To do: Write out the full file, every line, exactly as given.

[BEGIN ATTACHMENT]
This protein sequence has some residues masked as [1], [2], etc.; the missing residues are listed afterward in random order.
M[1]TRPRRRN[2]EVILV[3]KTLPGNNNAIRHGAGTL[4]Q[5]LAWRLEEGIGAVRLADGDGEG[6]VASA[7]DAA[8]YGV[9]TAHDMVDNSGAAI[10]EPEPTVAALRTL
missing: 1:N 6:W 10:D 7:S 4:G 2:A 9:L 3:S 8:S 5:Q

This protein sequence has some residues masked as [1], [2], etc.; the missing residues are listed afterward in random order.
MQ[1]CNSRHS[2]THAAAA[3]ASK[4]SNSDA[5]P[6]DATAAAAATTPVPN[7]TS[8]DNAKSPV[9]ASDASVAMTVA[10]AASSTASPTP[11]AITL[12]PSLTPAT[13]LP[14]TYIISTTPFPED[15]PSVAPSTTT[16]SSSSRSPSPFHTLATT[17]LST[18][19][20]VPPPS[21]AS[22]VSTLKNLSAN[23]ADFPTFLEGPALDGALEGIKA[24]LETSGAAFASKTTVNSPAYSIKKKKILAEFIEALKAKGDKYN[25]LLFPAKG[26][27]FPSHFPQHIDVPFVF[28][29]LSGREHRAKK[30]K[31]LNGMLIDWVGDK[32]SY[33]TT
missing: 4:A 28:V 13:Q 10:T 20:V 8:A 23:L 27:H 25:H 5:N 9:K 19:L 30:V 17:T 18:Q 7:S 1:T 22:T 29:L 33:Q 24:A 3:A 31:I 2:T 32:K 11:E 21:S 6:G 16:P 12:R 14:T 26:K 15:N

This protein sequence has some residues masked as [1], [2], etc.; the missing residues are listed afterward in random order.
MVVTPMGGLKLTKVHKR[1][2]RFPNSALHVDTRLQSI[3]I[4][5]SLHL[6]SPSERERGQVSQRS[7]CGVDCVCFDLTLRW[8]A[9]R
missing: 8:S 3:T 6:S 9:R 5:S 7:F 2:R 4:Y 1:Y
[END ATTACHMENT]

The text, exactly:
This protein sequence has some residues masked as [1], [2], etc.; the missing residues are listed afterward in random order.
M[1]TRPRRRN[2]EVILV[3]KTLPGNNNAIRHGAGTL[4]Q[5]LAWRLEEGIGAVRLADGDGEG[6]VASA[7]DAA[8]YGV[9]TAHDMVDNSGAAI[10]EPEPTVAALRTL
missing: 1:N 6:W 10:D 7:S 4:G 2:A 9:L 3:S 8:S 5:Q

This protein sequence has some residues masked as [1], [2], etc.; the missing residues are listed afterward in random order.
MQ[1]CNSRHS[2]THAAAA[3]ASK[4]SNSDA[5]P[6]DATAAAAATTPVPN[7]TS[8]DNAKSPV[9]ASDASVAMTVA[10]AASSTASPTP[11]AITL[12]PSLTPAT[13]LP[14]TYIISTTPFPED[15]PSVAPSTTT[16]SSSSRSPSPFHTLATT[17]LST[18][19][20]VPPPS[21]AS[22]VSTLKNLSAN[23]ADFPTFLEGPALDGALEGIKA[24]LETSGAAFASKTTVNSPAYSIKKKKILAEFIEALKAKGDKYN[25]LLFPAKG[26][27]FPSHFPQHIDVPFVF[28][29]LSGREHRAKK[30]K[31]LNGMLIDWVGDK[32]SY[33]TT
missing: 4:A 28:V 13:Q 10:T 20:V 8:A 23:L 27:H 25:H 5:N 9:K 19:L 30:V 17:T 18:Q 7:S 1:T 22:T 29:L 33:Q 24:A 3:A 31:I 2:T 32:K 11:E 21:S 6:G 16:P 12:R 14:T 26:K 15:N

This protein sequence has some residues masked as [1], [2], etc.; the missing residues are listed afterward in random order.
MVVTPMGGLKLTKVHKR[1][2]RFPNSALHVDTRLQSI[3]I[4][5]SLHL[6]SPSERERGQVSQRS[7]CGVDCVCFDLTLRW[8]A[9]R
missing: 8:S 3:T 6:S 9:R 5:S 7:F 2:R 4:Y 1:Y